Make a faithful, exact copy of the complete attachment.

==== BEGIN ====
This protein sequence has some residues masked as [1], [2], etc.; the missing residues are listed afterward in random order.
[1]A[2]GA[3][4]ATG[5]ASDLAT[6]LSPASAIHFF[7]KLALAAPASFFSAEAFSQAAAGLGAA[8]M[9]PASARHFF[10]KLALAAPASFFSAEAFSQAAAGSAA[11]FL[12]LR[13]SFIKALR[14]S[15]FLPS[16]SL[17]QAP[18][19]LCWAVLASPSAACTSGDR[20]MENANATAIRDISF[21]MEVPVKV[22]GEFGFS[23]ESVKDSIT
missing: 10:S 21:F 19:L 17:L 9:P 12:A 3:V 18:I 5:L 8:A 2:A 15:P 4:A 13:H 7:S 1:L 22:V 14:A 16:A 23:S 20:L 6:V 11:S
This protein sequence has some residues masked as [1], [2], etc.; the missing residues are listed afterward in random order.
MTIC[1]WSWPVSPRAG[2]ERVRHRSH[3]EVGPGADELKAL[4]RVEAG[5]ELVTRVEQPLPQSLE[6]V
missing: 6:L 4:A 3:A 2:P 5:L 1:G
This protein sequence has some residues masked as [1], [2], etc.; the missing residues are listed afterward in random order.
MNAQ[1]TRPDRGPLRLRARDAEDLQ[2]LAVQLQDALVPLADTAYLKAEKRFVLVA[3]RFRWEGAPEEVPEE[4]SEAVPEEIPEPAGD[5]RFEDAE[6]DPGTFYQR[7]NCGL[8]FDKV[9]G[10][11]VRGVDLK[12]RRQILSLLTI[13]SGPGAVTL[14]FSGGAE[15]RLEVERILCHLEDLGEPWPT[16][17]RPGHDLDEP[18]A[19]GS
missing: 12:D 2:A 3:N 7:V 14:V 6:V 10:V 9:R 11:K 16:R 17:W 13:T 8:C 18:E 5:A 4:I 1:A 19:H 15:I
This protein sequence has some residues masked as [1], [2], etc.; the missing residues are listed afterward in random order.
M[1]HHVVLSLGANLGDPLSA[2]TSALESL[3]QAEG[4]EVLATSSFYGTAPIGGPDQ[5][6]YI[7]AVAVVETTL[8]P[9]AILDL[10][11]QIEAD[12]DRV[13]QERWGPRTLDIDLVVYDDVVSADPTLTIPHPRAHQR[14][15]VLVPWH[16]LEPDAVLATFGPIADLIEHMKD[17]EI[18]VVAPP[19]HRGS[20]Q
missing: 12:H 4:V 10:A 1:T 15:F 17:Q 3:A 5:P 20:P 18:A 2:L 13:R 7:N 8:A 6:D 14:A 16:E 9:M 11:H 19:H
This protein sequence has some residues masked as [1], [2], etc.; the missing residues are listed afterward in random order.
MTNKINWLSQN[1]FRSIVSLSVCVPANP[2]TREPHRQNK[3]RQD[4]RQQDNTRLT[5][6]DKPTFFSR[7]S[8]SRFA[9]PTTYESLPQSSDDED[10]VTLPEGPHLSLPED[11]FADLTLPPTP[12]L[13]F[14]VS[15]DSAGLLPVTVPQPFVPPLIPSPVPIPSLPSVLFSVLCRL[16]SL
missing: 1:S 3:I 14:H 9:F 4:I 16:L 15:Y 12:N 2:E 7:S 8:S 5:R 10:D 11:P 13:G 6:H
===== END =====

This protein sequence has some residues masked as [1], [2], etc.; the missing residues are listed afterward in random order.
[1]A[2]GA[3][4]ATG[5]ASDLAT[6]LSPASAIHFF[7]KLALAAPASFFSAEAFSQAAAGLGAA[8]M[9]PASARHFF[10]KLALAAPASFFSAEAFSQAAAGSAA[11]FL[12]LR[13]SFIKALR[14]S[15]FLPS[16]SL[17]QAP[18][19]LCWAVLASPSAACTSGDR[20]MENANATAIRDISF[21]MEVPVKV[22]GEFGFS[23]ESVKDSIT
missing: 10:S 21:F 19:L 17:L 9:P 12:A 3:V 18:I 5:L 8:A 2:A 15:P 4:A 13:H 7:S 1:L 22:V 14:A 16:A 23:S 20:L 6:V 11:S
This protein sequence has some residues masked as [1], [2], etc.; the missing residues are listed afterward in random order.
MTIC[1]WSWPVSPRAG[2]ERVRHRSH[3]EVGPGADELKAL[4]RVEAG[5]ELVTRVEQPLPQSLE[6]V
missing: 6:L 4:A 3:A 2:P 5:L 1:G
This protein sequence has some residues masked as [1], [2], etc.; the missing residues are listed afterward in random order.
MNAQ[1]TRPDRGPLRLRARDAEDLQ[2]LAVQLQDALVPLADTAYLKAEKRFVLVA[3]RFRWEGAPEEVPEE[4]SEAVPEEIPEPAGD[5]RFEDAE[6]DPGTFYQR[7]NCGL[8]FDKV[9]G[10][11]VRGVDLK[12]RRQILSLLTI[13]SGPGAVTL[14]FSGGAE[15]RLEVERILCHLEDLGEPWPT[16][17]RPGHDLDEP[18]A[19]GS
missing: 12:D 2:A 3:N 7:V 14:V 6:V 10:V 9:R 11:K 16:R 17:W 13:T 8:C 18:E 5:A 4:I 1:A 19:H 15:I
This protein sequence has some residues masked as [1], [2], etc.; the missing residues are listed afterward in random order.
M[1]HHVVLSLGANLGDPLSA[2]TSALESL[3]QAEG[4]EVLATSSFYGTAPIGGPDQ[5][6]YI[7]AVAVVETTL[8]P[9]AILDL[10][11]QIEAD[12]DRV[13]QERWGPRTLDIDLVVYDDVVSADPTLTIPHPRAHQR[14][15]VLVPWH[16]LEPDAVLATFGPIADLIEHMKD[17]EI[18]VVAPP[19]HRGS[20]Q
missing: 12:H 4:V 10:A 1:T 15:F 17:Q 3:A 5:P 20:P 18:A 2:L 13:R 7:N 8:A 6:D 14:A 16:E 9:M 11:H 19:H
This protein sequence has some residues masked as [1], [2], etc.; the missing residues are listed afterward in random order.
MTNKINWLSQN[1]FRSIVSLSVCVPANP[2]TREPHRQNK[3]RQD[4]RQQDNTRLT[5][6]DKPTFFSR[7]S[8]SRFA[9]PTTYESLPQSSDDED[10]VTLPEGPHLSLPED[11]FADLTLPPTP[12]L[13]F[14]VS[15]DSAGLLPVTVPQPFVPPLIPSPVPIPSLPSVLFSVLCRL[16]SL
missing: 1:S 3:I 14:H 9:F 4:I 16:L 15:Y 12:N 2:E 7:S 8:S 5:R 10:D 11:P 13:G 6:H